Bennetts Point gets an official place in history | News | The Press and Standard

by | May 18, 2017 5:00 pm

Last Updated: May 17, 2017 at 1:08 pm

The afternoon of May 13, Bennett’s Point’s place in Civil War history was finally recognized.

A historical marker, entitled “Destruction of the Boston,” was placed near the scene of the battle between the Confederates manning Chapman’s Fort and the Union forces aboard the Boston. The marker was installed in a landscaped area near the Frank E. Baldwin Jr. bridge.

The historical plaque tells the story.

“On May 23-24, Union forces attempted an amphibious operation to destroy a railroad trestle across the Ashepoo River.

“Soldiers from the 54th U.S.C.T. were carried up the Ashepoo on the steamer Boston. The boat was grounded on an oyster bed 500 yards in front of a Confederate position at Chapman’s Fort, approximately one-half mile west of this spot and CSA artillery would lob 200 shells at the Boston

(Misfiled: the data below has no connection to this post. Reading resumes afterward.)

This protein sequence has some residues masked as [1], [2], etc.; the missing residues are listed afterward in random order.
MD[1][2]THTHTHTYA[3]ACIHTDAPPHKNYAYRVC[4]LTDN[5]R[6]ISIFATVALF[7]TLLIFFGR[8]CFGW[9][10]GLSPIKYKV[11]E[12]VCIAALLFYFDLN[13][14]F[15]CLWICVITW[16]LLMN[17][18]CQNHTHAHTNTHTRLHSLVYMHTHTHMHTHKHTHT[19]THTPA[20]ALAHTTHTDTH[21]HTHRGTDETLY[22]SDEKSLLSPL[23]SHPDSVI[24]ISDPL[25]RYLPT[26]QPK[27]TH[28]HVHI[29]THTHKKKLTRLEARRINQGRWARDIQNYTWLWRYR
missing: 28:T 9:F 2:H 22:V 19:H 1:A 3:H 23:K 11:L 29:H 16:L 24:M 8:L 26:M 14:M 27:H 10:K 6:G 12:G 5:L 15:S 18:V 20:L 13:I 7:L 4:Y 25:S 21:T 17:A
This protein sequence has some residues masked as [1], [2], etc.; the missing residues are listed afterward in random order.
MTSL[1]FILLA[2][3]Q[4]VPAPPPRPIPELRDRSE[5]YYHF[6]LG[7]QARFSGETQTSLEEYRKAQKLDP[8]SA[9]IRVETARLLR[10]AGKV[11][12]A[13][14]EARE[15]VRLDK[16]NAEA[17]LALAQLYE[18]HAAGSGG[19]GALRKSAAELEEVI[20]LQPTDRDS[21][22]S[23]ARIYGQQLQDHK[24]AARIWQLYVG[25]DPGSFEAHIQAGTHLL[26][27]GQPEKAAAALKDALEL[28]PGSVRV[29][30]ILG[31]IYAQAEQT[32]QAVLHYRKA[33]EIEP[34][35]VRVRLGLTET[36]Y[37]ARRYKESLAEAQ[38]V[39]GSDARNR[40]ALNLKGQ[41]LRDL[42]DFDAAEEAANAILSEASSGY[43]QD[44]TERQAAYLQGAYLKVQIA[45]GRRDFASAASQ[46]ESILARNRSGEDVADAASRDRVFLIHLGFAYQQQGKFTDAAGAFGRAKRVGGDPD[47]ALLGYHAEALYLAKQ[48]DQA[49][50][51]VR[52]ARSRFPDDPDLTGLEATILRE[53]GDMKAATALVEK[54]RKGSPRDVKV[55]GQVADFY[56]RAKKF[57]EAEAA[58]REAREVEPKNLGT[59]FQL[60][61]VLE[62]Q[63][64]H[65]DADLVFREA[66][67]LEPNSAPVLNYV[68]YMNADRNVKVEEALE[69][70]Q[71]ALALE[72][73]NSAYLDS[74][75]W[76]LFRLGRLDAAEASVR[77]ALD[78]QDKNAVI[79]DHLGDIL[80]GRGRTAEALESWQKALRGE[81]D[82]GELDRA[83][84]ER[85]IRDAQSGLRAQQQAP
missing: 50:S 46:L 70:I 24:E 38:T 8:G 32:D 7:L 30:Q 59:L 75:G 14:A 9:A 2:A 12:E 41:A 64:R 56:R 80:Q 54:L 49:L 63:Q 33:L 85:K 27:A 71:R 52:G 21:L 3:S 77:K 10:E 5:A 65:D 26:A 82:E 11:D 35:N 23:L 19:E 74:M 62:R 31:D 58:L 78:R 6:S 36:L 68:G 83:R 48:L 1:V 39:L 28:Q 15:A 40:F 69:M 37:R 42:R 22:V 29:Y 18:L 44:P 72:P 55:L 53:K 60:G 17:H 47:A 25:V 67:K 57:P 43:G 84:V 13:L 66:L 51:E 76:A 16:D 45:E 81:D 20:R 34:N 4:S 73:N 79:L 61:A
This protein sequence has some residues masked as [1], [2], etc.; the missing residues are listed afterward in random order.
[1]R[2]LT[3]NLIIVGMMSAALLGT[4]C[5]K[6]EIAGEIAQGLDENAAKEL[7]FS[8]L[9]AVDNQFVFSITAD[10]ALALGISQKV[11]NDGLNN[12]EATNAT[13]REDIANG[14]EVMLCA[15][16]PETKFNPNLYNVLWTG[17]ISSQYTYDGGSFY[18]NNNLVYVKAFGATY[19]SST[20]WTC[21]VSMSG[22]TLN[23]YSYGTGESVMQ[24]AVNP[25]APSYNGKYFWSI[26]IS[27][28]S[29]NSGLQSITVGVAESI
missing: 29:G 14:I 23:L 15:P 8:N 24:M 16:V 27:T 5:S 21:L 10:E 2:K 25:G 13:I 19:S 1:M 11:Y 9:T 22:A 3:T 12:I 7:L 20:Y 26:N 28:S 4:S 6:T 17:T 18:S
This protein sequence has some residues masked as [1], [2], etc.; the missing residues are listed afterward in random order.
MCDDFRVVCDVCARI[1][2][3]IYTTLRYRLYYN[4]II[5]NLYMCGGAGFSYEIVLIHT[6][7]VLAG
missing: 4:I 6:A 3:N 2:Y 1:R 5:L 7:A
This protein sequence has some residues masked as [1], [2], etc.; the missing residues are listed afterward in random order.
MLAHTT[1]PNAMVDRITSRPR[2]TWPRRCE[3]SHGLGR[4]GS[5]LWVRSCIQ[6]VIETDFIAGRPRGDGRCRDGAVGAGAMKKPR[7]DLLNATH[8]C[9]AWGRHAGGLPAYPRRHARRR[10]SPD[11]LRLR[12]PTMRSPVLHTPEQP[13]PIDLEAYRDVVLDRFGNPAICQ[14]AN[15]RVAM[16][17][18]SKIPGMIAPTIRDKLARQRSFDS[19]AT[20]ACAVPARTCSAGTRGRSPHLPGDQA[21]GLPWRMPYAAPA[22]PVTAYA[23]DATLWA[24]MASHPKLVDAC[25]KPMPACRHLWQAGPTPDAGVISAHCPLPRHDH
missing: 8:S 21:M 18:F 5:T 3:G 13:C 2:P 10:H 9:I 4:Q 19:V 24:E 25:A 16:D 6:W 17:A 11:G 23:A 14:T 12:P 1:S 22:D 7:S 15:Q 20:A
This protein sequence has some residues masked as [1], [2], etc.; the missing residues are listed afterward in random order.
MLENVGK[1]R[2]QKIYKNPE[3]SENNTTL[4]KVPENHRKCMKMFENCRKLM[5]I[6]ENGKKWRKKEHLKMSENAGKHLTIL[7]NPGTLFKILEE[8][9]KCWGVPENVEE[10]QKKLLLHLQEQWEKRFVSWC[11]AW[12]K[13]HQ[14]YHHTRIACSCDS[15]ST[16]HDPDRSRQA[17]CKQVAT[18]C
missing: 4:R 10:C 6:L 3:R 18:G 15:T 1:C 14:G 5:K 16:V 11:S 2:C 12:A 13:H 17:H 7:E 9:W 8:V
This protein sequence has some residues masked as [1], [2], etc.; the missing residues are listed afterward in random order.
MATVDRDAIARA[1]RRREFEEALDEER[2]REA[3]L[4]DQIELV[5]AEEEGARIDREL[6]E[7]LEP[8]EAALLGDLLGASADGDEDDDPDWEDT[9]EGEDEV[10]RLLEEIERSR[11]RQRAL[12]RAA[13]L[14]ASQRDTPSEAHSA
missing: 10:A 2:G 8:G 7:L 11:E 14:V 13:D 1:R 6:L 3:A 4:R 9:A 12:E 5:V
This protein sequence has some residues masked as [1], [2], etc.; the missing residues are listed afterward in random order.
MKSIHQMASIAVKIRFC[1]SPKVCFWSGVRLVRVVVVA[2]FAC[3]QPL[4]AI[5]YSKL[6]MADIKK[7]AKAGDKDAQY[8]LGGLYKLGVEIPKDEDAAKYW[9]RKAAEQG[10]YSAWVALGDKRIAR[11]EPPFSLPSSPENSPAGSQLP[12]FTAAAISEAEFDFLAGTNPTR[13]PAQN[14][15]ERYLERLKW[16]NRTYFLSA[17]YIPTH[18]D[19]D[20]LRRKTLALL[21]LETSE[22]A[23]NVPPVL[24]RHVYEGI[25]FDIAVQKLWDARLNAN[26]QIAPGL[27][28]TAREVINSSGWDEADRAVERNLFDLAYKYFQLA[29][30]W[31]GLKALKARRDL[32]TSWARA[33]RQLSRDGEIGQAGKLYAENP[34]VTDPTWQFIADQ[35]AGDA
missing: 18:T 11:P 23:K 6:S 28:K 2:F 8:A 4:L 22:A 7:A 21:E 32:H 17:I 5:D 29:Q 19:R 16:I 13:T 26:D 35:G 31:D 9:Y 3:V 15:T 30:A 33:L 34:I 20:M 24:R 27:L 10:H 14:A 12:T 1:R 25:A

“Using one small rowboat, Lt George Brush of the 34th U.S.C.T. made multiple trips under fire to ferry 400 members of his command to safety. 13 were killed.

“After the Boston was evacuated it was set afire.

“Brush and four other men, William Downey, John Duffy, David Gifford and Patrick Scalan, all of the 4th MA Cavalry, were awarded the Medal of Honor for their actions during the engagement.”

During ceremony held at the S.C. Department of Natural Resources’ Bennetts Point field station, the audience heard from Stephen R. Wise, director of the Parris Island Museum, and retired Major General James Livingston. Livingston received the Medal of Honor while serving as a U.S. Marine captain in Vietnam.

Also speaking was Dewey Wise, a former state senator who led the effort to have the historical marker installed.

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